It was a sharing time when people were open and honest; tears rolled down some of the faces and we realised without a doubt that a special 'community' had been established between the Going Further team. Although tomorrow we will all head back to our different parts of the country I truly believe we will stay in touch and always be friends; we have been a part of something huge that will stay with us forever!

Carlton thanked us and shouted us all dessert and we in turn thanked Carlton and Robyn for their leadership over the last 7 days!
After dinner it was party time because Natalie Watkin-Ward celebrated her 21st birthday the very next day so we wanted to celebrate this milestone in style in Vanuatu which truly is a paradise that we have all fell in love with!  

Day Six

Today was a bit different to our other days because a lot of the senior students were preparing for the dinner the school had planned for tonight. The dinner had two main purposes; first, to thank some of the parents of students of the school for building a new fence around the school property. Second, to farewell our team as we are heading back to NZ tomorrow.

It was a bit of a sad feeling to know that we leave tomorrow; the time has gone so fast and we are loving every moment we are spending with the students! The students are truly amazing and are so joyful to be around – they laugh at absolutely everything!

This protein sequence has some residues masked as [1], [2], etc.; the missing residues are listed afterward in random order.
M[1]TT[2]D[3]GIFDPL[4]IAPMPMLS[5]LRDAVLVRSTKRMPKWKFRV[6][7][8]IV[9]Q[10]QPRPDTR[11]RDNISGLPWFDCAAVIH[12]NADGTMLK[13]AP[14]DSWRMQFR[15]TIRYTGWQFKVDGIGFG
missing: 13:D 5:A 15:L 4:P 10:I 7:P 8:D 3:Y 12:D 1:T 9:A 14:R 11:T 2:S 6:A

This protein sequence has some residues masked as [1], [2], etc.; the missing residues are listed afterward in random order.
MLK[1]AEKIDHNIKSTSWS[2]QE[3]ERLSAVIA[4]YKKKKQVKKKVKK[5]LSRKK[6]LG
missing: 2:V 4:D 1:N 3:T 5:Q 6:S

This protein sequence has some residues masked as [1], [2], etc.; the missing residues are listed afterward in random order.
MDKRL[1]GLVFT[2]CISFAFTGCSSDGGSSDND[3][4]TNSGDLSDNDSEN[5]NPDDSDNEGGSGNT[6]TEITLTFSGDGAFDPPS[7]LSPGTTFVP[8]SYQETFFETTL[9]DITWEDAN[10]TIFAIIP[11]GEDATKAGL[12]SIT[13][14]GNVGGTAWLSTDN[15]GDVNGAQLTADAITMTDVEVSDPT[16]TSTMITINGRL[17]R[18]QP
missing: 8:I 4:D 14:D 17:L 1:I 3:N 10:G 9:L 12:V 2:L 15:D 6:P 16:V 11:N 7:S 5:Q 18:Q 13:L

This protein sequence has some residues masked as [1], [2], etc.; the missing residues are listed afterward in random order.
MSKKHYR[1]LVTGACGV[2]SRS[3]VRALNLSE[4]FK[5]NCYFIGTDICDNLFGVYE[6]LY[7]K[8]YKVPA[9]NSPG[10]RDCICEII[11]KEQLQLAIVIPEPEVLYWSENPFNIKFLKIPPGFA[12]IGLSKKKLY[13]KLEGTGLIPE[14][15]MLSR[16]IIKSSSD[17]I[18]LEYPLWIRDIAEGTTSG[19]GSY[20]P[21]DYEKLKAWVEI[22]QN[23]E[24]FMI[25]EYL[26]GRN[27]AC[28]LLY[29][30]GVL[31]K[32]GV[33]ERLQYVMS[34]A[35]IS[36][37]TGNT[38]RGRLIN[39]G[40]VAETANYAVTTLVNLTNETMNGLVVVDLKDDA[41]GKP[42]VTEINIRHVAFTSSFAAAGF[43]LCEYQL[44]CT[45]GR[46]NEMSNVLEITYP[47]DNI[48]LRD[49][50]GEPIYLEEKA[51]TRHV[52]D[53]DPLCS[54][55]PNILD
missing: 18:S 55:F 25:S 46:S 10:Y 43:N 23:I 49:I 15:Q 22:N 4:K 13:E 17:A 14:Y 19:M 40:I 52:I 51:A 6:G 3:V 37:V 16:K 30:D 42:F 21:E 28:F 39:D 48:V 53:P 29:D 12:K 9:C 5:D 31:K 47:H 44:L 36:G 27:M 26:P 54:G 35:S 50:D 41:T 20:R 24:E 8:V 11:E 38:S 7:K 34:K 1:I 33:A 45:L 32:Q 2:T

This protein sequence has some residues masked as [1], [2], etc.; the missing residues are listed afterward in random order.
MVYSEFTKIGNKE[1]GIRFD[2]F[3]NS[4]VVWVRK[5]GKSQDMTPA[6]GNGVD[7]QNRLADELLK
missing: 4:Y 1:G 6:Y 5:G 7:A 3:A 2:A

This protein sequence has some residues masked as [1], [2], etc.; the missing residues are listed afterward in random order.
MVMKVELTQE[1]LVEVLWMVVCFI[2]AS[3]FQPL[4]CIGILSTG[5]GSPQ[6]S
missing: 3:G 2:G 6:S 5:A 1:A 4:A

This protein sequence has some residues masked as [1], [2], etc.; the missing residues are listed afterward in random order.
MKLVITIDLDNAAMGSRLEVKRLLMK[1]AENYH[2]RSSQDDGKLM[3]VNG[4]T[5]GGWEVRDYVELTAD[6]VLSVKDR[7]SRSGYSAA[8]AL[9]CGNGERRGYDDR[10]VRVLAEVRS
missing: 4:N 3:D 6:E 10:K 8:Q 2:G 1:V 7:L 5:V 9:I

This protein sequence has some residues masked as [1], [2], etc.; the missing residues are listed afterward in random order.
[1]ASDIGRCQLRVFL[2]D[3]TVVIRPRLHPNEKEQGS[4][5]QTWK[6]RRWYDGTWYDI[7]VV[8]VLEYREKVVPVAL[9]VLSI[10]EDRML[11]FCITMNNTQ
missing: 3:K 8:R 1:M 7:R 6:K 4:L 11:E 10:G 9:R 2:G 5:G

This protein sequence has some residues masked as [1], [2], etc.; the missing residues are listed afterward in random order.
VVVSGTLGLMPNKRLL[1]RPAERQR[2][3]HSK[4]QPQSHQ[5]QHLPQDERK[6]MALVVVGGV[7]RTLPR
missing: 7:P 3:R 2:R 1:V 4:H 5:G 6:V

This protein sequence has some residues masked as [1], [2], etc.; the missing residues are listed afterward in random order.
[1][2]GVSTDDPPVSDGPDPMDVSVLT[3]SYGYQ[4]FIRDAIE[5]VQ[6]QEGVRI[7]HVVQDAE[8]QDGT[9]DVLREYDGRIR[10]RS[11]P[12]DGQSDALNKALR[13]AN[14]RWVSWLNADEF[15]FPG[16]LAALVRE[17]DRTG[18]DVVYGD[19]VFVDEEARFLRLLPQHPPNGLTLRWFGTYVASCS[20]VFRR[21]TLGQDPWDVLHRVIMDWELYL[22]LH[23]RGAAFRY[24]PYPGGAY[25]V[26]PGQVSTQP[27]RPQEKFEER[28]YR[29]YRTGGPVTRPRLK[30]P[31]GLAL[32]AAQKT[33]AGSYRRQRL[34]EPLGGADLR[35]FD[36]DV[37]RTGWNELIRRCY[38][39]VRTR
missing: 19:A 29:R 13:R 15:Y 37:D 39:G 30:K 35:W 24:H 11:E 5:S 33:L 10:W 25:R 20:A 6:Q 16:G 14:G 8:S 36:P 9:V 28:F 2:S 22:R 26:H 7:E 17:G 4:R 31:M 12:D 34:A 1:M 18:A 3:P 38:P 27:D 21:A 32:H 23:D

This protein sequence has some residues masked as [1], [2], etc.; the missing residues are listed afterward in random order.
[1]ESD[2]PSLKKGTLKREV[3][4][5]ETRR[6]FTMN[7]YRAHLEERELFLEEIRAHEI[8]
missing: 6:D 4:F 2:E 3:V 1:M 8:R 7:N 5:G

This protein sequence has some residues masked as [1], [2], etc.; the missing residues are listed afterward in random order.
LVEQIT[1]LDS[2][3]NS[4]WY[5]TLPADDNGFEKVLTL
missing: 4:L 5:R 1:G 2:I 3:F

Because a lot of the senior students and teachers were planning and preparing for the dinner a lot of the junior classes were unsupervised so we decided to play sports with them outside and teach them new games. We gathered them together and played games with them such as: duck duck goose; Indian death ball; dodge ball; captains coming; cat and mouse and a lot more! It was so much fun to run around with the children and laugh with them as we tried desperately to keep up with them in the hot temperature that we are not used too!

After lunch we were able to take a tour around some of the coffee plantations on Tanna Island. Tanna is known for its coffee as it is the only island in Vanuatu that grows coffee beans because of the rich volcanic soil. As we were driving through the coffee plantations we were also able to go for a drive along the beach which was so very beautiful! What made the drive so amazing was again the people on Tanna Island. At times you felt like celebrities because everyone would stand up and wave to you and shout out “hello” and you spend a lot of your time waving to the people. This would normally not be a problem except you are on the back of a Ute trying to keep balance so many times I almost fell off because I was trying to wave and hold on at the same time (I’m a boy; I struggle to multi-task!)